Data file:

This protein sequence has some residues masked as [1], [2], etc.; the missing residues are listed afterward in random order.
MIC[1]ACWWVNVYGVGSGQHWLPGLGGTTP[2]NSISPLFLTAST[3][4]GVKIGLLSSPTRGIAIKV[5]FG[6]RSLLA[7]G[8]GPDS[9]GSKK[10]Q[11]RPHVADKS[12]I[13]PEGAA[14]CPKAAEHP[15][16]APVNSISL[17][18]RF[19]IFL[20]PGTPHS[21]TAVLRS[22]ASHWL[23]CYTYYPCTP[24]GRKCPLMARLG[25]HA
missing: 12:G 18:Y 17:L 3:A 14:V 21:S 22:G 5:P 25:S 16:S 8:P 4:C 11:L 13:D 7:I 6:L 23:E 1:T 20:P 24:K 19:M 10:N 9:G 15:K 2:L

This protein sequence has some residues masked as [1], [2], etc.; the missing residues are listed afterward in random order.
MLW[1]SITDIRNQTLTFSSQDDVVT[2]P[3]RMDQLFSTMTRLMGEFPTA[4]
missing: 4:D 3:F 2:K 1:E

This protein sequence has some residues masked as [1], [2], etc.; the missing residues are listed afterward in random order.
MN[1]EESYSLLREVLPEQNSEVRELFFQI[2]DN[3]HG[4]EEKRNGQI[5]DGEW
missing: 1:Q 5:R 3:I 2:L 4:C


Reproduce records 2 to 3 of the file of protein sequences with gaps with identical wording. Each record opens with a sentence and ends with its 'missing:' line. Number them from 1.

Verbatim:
This protein sequence has some residues masked as [1], [2], etc.; the missing residues are listed afterward in random order.
MLW[1]SITDIRNQTLTFSSQDDVVT[2]P[3]RMDQLFSTMTRLMGEFPTA[4]
missing: 4:D 3:F 2:K 1:E

This protein sequence has some residues masked as [1], [2], etc.; the missing residues are listed afterward in random order.
MN[1]EESYSLLREVLPEQNSEVRELFFQI[2]DN[3]HG[4]EEKRNGQI[5]DGEW
missing: 1:Q 5:R 3:I 2:L 4:C